My human, who’s huge on manners, suggests that I begin this purfect review by introducing myself. I’m dismayed that you don’t already have an appreciation of my ability to discern unspeakable nuggets from delectable tidbits.
But such is the perfidy of a human who chooses to write about her past life. What’s interesting in that!?!?! It’s the present that matters. Yet, I’ve had to accept such cavalier treatment. Why? Quite simple—I enjoy the cushiness of her lap.
That’s settled then. Let us begin.
My name is Ellie. I wear brindle fur and, like my human, a little extra poundage. I remain up close and personal when she reads. I delight in sprawling—gracefully of course—on open books. Thus, when the time came to write this book review, I was the perfect fur person to do so.
The book I’m encouraging you to read—with my most melodic yowls—is Purr Therapy by Dr. Kathy McCoy. A psychotherapist, she is the author of the popular and helpful blog “Dr. Kathy McCoy: Living Fully in Midlife.”
As an objective reviewer, I may assure you that she is a true lover of felines and their foibles. She appreciates us, unlike some I could mention.
Observing us closely, she found, entirely by chance, two of us who were—trust me on this—quite exceptional: Timmy and Marina. Their names are in the subtitle to the book: What Timmy and Marina Taught Me About Life, Love, and Loss.
Why are these two so unusual? Because they refuse to exhibit those supposed traits that have sullied the reputation of felines. That is, being: Aloof. Destructive. Disdainful. Naughty. Picky. Sneaky. Stingy with our canned tuna.
Ever so delicately, Timmy and Marina shred those malicious rumors into mincemeat. That’s what makes McCoy’s book about them so appetizing.
The following excerpt begins Purr Therapy. It provides an overview of just how uncommon those two cats were as they helped their human in her work of counseling others. Believe me it takes a peerless cat to know one and I tell you that they make me proud to be a feline.
Timmy and Marina never knew each other. But they were both rescue animals, both coming into my life when I wasn’t looking for a cat. And they both unexpectedly demonstrated traits that cats don’t often have—most notable an affinity for family, friends, and strangers. . . .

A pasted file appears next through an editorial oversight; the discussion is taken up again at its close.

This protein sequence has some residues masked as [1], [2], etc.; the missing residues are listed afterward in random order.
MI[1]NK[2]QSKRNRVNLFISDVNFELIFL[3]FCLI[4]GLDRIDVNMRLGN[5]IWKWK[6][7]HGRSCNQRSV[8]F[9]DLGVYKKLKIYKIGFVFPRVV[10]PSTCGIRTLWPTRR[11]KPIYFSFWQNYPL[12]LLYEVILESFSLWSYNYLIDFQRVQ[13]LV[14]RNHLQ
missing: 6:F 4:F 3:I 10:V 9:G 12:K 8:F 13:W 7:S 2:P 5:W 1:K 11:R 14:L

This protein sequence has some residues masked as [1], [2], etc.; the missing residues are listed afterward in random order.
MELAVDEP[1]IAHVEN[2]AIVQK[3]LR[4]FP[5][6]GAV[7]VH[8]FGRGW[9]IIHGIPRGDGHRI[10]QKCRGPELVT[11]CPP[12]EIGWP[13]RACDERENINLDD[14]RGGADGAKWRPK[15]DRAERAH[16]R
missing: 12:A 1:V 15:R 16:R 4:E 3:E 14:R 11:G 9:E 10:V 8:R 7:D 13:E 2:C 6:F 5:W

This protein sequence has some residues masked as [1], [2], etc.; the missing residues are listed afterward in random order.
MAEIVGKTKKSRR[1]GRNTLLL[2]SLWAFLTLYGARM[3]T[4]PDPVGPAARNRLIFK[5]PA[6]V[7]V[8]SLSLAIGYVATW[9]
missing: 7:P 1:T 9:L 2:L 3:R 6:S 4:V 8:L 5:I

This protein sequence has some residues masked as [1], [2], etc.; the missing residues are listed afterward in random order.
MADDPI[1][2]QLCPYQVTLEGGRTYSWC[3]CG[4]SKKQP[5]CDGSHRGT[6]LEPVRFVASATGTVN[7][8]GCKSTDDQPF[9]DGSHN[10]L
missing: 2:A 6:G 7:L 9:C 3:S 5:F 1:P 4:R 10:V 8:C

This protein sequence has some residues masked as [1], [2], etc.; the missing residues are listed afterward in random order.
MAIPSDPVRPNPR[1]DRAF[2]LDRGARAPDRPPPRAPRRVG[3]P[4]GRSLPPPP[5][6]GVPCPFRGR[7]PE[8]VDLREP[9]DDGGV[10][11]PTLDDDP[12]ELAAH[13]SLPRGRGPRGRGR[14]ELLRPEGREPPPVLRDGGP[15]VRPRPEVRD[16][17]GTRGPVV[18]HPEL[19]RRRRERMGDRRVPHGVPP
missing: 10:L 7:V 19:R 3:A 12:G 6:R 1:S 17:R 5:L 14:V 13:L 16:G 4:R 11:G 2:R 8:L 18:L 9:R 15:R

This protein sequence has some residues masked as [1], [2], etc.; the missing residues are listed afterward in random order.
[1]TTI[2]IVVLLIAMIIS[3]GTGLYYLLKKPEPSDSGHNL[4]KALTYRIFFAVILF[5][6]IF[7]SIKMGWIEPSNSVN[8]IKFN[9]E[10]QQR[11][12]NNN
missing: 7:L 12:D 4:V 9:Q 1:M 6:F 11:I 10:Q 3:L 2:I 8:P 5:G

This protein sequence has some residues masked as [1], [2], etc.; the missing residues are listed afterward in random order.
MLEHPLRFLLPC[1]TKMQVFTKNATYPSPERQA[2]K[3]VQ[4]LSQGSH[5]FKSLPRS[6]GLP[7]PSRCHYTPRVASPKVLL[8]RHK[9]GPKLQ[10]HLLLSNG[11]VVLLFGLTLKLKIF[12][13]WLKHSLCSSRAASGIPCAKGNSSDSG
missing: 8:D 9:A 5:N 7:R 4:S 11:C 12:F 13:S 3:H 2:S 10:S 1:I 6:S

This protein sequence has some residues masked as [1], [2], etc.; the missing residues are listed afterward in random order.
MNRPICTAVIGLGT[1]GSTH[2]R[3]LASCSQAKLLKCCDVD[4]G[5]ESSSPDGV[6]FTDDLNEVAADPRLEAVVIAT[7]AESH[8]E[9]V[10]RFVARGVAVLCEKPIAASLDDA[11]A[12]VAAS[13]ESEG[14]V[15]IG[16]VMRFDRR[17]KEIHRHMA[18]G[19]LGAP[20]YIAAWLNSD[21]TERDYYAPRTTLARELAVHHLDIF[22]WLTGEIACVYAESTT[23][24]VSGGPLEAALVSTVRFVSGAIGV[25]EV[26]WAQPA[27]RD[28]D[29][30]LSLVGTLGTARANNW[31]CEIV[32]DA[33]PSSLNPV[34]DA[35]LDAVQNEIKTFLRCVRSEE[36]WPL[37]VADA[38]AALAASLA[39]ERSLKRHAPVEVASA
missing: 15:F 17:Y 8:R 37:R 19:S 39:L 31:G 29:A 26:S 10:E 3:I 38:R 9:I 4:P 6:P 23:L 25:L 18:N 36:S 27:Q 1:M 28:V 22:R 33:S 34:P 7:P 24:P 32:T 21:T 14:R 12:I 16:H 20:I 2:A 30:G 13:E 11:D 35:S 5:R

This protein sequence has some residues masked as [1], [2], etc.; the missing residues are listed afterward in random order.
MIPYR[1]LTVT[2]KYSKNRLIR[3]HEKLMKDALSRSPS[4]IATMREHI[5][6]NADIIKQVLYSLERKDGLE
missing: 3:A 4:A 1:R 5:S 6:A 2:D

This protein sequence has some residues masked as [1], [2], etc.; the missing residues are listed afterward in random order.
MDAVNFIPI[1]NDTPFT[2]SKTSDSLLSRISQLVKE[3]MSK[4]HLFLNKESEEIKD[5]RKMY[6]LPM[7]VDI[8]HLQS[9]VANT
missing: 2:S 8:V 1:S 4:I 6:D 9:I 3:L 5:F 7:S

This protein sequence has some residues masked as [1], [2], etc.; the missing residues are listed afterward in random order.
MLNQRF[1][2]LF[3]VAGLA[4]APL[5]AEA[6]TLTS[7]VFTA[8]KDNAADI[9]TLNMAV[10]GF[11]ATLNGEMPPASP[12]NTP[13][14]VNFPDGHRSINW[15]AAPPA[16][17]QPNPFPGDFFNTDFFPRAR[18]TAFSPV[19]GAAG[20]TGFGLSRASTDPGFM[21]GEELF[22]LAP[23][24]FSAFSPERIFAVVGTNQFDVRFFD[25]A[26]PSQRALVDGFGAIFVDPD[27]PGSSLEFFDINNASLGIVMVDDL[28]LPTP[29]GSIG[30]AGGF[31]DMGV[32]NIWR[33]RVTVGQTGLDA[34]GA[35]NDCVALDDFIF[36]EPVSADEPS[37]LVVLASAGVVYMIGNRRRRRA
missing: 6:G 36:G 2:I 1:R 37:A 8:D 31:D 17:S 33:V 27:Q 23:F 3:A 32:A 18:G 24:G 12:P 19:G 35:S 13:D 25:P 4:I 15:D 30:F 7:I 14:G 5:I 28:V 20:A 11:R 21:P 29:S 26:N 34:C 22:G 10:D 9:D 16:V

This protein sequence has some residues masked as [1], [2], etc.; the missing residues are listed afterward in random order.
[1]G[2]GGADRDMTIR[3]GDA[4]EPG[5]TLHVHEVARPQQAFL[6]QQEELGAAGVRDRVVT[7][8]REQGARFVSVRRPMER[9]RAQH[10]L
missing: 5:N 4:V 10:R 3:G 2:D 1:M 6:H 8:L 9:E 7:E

Cats aren’t frequently used in animal-assisted psychotherapy. This type of therapy cat, after all, needs to be friendly with strangers, willing to be touched, petted, and held by a variety of people unfamiliar to it. Therapy cats have to be tolerant of loud voices and angry shouting, emotional distress, and sudden movements. It’s a tall order for any creature, but it is a particular challenge for a cat. . . .
Knowing, loving, and working with both of these therapy cats was an incredible pleasure. Timmy and Marina brought comfort to my patients and joy to my home,
They had something else in common: they both died tragically, quite early in life, like angels lent for just a limited time. And yet, in their sweet, short lives, they made such a difference.
This is their story—and mine as I worked with, lived with, and loved these two very special cats, learning lessons in life, loss, and love along the way.
With the wisdom with which my race has endowed me, I encourage you to read about these two extraordinary felines and the human who recognized their gifts. That trio—Timmy, Marina, and Dr. McCoy—have been a gift from the Universe to all their patients and now to me and my human and . . . to you.
As that human of mine would say, “Peace.”